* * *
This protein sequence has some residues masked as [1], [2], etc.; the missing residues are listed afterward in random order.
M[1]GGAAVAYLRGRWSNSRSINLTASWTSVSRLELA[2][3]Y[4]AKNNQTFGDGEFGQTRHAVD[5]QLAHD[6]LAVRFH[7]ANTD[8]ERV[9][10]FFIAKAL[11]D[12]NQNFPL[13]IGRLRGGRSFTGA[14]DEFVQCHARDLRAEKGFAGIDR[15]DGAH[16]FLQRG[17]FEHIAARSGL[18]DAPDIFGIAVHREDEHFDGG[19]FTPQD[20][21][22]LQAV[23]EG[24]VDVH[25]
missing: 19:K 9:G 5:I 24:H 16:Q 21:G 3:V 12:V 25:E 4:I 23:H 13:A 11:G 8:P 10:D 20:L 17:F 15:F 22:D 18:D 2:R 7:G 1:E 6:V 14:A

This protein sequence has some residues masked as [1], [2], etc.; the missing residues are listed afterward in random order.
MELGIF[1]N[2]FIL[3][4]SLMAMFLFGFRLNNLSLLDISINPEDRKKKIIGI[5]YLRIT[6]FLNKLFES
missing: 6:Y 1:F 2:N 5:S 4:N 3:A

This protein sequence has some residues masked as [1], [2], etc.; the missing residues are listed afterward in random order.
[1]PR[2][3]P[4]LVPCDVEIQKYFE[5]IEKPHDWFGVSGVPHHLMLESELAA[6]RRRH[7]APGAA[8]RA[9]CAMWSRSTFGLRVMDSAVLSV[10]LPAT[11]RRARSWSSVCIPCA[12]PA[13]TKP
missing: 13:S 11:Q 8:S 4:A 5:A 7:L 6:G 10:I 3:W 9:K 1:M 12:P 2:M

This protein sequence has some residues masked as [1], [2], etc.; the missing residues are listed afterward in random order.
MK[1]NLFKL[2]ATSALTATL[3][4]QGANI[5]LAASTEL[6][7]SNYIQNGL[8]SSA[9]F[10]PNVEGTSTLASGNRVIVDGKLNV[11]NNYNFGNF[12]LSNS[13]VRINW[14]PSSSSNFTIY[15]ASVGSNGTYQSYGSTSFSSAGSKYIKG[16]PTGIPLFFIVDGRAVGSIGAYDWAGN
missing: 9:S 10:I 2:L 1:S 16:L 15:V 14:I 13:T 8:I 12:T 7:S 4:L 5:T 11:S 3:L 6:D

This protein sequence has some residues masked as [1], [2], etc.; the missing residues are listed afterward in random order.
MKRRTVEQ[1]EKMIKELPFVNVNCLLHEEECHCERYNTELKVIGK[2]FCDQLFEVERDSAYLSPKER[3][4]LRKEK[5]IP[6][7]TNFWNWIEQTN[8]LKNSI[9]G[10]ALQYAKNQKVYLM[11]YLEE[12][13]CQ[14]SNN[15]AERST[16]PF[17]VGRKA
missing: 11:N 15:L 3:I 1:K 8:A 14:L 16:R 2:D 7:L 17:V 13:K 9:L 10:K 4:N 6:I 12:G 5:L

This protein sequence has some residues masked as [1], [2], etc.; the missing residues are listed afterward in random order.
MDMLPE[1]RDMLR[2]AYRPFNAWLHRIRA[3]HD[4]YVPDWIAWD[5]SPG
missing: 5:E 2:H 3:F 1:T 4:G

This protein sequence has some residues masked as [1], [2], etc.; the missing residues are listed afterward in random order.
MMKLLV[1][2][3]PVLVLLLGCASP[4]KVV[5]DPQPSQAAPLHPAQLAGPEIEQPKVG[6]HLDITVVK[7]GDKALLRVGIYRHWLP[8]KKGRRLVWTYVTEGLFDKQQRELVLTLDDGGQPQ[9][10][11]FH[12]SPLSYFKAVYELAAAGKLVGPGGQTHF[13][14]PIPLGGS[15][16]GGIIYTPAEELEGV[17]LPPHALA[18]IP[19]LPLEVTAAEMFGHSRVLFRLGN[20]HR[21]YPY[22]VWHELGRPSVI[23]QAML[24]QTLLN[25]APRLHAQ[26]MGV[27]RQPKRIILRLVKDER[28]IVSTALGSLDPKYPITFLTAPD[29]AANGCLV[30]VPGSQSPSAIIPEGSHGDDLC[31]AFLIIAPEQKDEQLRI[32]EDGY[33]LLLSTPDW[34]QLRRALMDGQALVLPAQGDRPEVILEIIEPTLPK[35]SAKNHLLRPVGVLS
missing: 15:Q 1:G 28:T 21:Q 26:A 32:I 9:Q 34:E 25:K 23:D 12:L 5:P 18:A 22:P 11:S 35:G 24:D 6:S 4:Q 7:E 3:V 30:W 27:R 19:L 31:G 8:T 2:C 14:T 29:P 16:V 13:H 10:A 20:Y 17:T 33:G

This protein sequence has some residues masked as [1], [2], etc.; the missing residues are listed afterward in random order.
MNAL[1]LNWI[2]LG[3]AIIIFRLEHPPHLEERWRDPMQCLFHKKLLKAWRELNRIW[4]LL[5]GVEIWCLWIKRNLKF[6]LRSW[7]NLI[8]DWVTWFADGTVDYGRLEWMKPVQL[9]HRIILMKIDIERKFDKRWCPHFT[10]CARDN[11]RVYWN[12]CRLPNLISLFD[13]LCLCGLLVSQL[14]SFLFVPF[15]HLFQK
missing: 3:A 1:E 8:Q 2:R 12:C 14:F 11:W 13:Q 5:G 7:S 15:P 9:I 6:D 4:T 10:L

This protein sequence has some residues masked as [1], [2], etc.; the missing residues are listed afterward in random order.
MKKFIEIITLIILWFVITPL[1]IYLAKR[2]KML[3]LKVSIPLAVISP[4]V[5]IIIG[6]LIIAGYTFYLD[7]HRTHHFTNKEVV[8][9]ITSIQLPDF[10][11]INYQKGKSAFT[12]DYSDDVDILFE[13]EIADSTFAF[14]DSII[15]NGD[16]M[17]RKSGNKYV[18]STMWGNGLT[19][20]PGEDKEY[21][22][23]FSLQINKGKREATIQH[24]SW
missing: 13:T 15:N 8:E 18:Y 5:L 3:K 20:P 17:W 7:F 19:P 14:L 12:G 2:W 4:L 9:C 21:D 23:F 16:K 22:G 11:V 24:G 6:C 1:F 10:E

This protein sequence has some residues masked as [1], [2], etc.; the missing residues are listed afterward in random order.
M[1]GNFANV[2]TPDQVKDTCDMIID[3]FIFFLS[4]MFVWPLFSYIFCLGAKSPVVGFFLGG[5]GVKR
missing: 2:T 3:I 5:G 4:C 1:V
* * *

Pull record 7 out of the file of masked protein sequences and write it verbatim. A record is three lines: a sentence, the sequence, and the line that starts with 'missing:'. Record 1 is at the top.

This protein sequence has some residues masked as [1], [2], etc.; the missing residues are listed afterward in random order.
MMKLLV[1][2][3]PVLVLLLGCASP[4]KVV[5]DPQPSQAAPLHPAQLAGPEIEQPKVG[6]HLDITVVK[7]GDKALLRVGIYRHWLP[8]KKGRRLVWTYVTEGLFDKQQRELVLTLDDGGQPQ[9][10][11]FH[12]SPLSYFKAVYELAAAGKLVGPGGQTHF[13][14]PIPLGGS[15][16]GGIIYTPAEELEGV[17]LPPHALA[18]IP[19]LPLEVTAAEMFGHSRVLFRLGN[20]HR[21]YPY[22]VWHELGRPSVI[23]QAML[24]QTLLN[25]APRLHAQ[26]MGV[27]RQPKRIILRLVKDER[28]IVSTALGSLDPKYPITFLTAPD[29]AANGCLV[30]VPGSQSPSAIIPEGSHGDDLC[31]AFLIIAPEQKDEQLRI[32]EDGY[33]LLLSTPDW[34]QLRRALMDGQALVLPAQGDRPEVILEIIEPTLPK[35]SAKNHLLRPVGVLS
missing: 15:Q 1:G 28:T 21:Q 26:A 32:I 9:Q 34:E 25:K 23:D 12:L 5:P 18:A 22:P 11:S 35:G 24:D 6:S 4:Q 7:E 3:V 30:W 27:R 19:L 31:G 8:T 2:C 14:T 29:P 16:V 13:H 10:A 20:Y 17:T 33:G